The pessimist sees a glass half empty; the optimist, a glass half full. The person of faith works and prays to fill the glass.

The analogy applies as one looks at the numbers of people occupying pews for Sunday Masses with despair. The data on Mass attendance in archdiocesan parishes analyzed by Lou Baldwin in this week’s Catholic Standard and Times shows that less than a quarter of registered Catholics here attend Mass on a given Sunday. {{more}}

A closer analysis reveals that more than 282,000 Catholics are joined in prayer to God on a Sunday in the churches of this Archdiocese. Also, some parishes welcome many unregistered college-age persons and transient Catholics. This means the practice of their faith means a great deal to them, itself a good sign, even if they undervalue formally joining the faith community, for whatever reason.

Another discovery in the “October count” report, which takes its name from the headcount of people attending Mass each Sunday of October last year in every parish in the Archdiocese, is that high church attendance has less to do with economic or geographic advantages and more to do with a stress on evangelization.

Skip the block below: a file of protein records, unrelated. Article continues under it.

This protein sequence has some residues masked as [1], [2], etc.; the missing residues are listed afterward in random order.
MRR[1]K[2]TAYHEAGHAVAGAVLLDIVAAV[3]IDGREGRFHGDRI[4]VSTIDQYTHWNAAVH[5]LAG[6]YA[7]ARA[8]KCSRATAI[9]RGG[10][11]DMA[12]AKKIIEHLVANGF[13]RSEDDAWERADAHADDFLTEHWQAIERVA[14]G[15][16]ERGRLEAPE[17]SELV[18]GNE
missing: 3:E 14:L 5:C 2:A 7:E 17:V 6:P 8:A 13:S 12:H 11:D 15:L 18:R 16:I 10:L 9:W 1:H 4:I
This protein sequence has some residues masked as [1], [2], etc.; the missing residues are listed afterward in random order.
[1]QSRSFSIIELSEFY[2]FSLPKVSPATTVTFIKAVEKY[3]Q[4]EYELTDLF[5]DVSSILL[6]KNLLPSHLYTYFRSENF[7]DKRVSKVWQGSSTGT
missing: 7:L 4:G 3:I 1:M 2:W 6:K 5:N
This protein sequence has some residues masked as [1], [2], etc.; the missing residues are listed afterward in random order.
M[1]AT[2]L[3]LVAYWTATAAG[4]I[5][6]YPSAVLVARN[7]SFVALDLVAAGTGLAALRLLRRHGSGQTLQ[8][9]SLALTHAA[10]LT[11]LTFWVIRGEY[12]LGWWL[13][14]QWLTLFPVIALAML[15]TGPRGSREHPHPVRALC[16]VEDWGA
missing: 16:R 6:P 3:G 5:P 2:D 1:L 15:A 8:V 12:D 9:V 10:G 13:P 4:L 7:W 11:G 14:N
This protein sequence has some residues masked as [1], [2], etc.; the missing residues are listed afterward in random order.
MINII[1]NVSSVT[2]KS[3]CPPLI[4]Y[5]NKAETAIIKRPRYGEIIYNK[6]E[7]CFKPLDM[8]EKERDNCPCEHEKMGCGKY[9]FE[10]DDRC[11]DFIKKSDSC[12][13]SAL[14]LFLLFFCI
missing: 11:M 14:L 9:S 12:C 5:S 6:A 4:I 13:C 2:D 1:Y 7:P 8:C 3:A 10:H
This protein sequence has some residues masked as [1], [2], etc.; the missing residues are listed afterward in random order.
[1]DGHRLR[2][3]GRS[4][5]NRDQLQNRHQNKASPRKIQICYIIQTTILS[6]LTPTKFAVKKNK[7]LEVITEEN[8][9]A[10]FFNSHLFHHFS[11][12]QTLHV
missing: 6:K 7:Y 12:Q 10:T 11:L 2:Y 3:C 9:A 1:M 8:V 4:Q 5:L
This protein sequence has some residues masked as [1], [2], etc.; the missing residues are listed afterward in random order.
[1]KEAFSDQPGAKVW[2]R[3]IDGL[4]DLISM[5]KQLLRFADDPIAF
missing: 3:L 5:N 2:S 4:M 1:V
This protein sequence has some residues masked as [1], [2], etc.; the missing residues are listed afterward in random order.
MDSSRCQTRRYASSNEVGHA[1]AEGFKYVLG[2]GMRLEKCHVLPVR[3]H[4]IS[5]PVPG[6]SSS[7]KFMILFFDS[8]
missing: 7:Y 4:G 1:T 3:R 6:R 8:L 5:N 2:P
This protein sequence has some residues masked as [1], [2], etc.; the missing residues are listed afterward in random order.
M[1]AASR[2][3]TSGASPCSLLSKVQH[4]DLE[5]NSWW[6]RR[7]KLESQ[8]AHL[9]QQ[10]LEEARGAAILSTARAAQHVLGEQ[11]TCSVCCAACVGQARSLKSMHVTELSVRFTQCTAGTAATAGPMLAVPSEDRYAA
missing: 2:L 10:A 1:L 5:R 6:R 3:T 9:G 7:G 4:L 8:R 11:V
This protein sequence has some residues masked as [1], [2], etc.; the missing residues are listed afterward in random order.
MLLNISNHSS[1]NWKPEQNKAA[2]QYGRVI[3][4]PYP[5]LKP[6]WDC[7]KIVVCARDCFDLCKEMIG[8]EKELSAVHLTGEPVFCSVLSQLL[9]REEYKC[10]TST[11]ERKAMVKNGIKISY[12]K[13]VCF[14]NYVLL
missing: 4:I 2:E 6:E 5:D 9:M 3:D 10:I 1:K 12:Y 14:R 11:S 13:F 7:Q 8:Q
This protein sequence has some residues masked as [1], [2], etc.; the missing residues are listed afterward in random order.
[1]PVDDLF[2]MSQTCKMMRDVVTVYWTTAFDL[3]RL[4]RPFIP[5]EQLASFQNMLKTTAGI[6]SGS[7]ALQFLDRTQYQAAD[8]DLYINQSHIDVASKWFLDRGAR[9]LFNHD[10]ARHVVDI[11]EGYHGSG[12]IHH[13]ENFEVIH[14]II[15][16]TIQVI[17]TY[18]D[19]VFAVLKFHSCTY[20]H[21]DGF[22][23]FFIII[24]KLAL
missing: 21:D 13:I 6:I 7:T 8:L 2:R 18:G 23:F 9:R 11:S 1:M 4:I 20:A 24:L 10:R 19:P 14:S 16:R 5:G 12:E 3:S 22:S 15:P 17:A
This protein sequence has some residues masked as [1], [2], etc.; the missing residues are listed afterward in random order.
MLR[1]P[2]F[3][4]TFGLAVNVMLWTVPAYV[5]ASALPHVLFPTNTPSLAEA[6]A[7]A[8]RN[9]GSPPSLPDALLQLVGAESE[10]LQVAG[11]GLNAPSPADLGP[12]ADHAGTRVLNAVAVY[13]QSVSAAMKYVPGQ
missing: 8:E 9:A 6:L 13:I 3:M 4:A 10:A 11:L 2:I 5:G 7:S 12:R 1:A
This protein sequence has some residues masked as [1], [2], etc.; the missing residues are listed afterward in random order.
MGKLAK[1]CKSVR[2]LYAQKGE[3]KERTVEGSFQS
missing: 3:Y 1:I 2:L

Communities large and small, wealthy or of humble means, may realize a relatively high percentage of parishioners filling the pews. It often depends on building a climate of welcome among parishioners for each other and for visitors; an emphasis on well-prepared liturgies; and a willingness to reach out and invite people who may not attend regularly to come together in word and sacrament – to praise almighty God in the Sunday liturgy.

Telling others about our faith in Jesus Christ and sharing it in the Mass is one way to proclaim the good news of the Gospel. Another is through the corporal works of the Church.

The annual pastoral and financial report of the Archdiocese of Philadelphia in this issue gives insight into the magnitude of that service to the community, to Catholics and non-Catholics alike. Professional social and health care services, dedicated Catholic education from cradle to grave and social outreach by parishioners in the Archdiocese all are indicated in the report. It also details the funds expended for these and other outlays, along with a careful accounting of the financial support and revenues received.

The two reports featured this week prod us to consider how, with the help of grace, the proverbial glass of water may be filled to the brim with others who will pray with us and work with us for the greater glory of God.